Kitty Saves the World Page 77

Now that he was here, we both watched Jon carefully, and we both smelled him. He was human. He didn’t smell like a lycanthrope, he didn’t smell strange or magical. He smelled like a sweet, healthy baby.

It was just his parents who were monsters.

“Can I hold him?” Nicky asked, and though my gut said no, of course not, my mouth said, “Yes, here, just like this,” even though she’d held him before and done just fine, and knew how to support his head and everything. She didn’t even need to sit on the sofa while holding him. She was becoming so grown up.

My arms felt too light without him. I kissed his head one more time, and Ben gently touched my shoulder and steered me toward the door. “We really need to get going.” His own wolf was close to the surface, showing gold in his eyes.

“Thank you again,” I said to Cheryl. My voice held an edge of desperation. I wouldn’t be able to do this without my family.

“Don’t worry,” she said. “I’ll call in the favor someday.” She gave me a quick hug and pushed me out the door, into a night that felt very huge.

My baby was only a month old and I’d just left him.

It’s time. I knew that. My guts were turning inside out. I hugged myself. But I managed to get into the car.

“You okay?” Ben asked, pulling out of the driveway and heading toward I-70, which would carry us into the mountains.

“I’d forgotten how much it hurts,” I murmured. No—I’d gotten used to how much shifting hurt. The calluses of it had all worn off over the last year. I had to get used to it all over again.

He took my hand, squeezed it. “Keep it together.”

How many times had I said those words to him in the early days of his infection, when he was still learning how to control his wolf, when the panic and rage took over? I said those words because they were what TJ, the werewolf who’d helped me, had said. I felt like I was right back there, my very first full moon, the first time I shifted. I took a deep, shuddering breath, because I was about to start gasping. Ben drove a little bit faster.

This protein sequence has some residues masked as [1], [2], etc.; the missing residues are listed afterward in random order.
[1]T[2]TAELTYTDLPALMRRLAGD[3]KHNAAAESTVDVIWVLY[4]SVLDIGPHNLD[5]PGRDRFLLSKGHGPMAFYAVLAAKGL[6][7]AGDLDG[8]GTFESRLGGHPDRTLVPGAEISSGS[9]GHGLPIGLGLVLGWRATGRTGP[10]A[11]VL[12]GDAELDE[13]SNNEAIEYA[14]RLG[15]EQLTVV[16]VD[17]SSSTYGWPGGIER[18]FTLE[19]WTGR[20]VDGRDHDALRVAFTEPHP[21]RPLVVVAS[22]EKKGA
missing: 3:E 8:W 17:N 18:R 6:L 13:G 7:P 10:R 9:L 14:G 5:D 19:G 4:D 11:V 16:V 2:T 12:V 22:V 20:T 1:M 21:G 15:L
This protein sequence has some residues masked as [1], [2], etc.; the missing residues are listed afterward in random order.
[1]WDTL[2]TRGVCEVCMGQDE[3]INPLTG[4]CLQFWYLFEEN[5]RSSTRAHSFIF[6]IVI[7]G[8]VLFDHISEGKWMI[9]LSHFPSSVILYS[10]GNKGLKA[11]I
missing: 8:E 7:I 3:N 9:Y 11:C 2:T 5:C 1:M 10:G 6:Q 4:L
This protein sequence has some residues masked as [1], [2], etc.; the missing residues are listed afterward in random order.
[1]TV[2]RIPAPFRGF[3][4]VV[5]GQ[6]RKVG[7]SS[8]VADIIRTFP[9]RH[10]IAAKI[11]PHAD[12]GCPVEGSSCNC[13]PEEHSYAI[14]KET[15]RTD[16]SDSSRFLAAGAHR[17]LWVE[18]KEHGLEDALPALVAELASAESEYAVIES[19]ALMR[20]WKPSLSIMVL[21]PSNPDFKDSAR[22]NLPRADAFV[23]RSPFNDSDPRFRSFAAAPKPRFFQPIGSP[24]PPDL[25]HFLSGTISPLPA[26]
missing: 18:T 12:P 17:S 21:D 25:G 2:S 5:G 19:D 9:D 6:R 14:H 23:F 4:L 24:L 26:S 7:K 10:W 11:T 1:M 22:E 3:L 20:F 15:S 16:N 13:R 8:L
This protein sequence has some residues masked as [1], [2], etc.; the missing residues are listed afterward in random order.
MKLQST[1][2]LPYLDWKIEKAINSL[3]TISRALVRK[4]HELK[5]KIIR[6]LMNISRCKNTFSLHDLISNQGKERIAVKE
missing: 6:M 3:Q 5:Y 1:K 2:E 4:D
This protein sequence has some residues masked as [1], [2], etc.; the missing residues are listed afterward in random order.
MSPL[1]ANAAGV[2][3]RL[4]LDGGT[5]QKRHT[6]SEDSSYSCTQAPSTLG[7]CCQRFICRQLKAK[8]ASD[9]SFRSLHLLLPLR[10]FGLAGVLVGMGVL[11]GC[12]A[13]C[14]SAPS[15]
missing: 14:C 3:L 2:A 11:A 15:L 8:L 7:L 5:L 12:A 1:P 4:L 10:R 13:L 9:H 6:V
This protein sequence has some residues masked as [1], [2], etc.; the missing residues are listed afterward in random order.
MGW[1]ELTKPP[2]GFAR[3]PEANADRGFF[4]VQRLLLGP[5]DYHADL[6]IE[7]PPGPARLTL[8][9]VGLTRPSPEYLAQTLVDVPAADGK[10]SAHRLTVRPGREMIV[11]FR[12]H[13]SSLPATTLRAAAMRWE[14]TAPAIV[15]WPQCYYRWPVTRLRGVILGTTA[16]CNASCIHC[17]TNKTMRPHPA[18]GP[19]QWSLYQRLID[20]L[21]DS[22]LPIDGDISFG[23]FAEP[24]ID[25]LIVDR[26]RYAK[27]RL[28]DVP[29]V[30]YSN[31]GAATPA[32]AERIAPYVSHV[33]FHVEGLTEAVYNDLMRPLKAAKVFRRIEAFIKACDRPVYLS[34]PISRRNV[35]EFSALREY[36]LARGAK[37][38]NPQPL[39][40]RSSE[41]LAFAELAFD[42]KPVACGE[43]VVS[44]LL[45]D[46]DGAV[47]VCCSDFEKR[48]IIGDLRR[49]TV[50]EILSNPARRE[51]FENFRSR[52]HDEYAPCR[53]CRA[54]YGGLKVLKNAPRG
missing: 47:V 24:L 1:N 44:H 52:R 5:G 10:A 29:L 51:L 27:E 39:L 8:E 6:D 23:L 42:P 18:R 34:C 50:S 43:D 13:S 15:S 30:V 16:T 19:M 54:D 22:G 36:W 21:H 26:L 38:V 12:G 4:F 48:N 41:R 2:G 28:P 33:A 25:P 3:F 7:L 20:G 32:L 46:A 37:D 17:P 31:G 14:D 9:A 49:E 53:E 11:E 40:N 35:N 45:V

Everyone else in the pack was already there. Ben must have talked to them—gotten the support network together, made sure I had as much help as I needed. Having everyone in the pack in one place was one less thing to worry about. Shaun, shirtless and in sweatpants, came to the car as Ben was shutting off the engine, and he helped me out. He had an expression of concern. So did Becky, standing behind him, taking hold of my other hand.

“How are you doing?” Shaun asked.

“I don’t know,” I said, wiping tears from my eyes, and I didn’t know if it was because I was afraid of what was going to happen, or because I’d only been away from Jon for an hour and I already missed him, and felt like my heart was being stomped on. Why had no one warned me about this part?

Then Ben was beside me. Hand in hand, we walked past the road to the edge of the forest. “Take the others,” he said to Shaun and Becky. “Go on ahead.”

Some of the pack had already shifted, and they came up to me, nudging me with their noses, licking my hands—saying hello, we’re here for you, and we love you. Their smell filled my nose, pack and night and hunting and blood.

I dropped to my knees in the dirt and Ben was right there with me, kneeling behind me, his arms wrapped around me, an anchor.

“Ben, I don’t think I can do this.” I didn’t know how to shift anymore. I didn’t know how to let go. It was like the first time all over again. Let me go, it’s time, it’s time, it’s been so long …

“It’s okay, Kitty, you can do this. I’ve got you, just like you held me that first time.”

He pulled off my shirt, and the chill night air hit my skin. I gasped, and a million needles stabbed my skin. My hands were changing, my bones slipping, and still I tried to hold on.

“Let it go, just let it go,” Ben murmured in my ear. And I did. My skin opened, and Wolf leaps out.

I tip my head back and howl.

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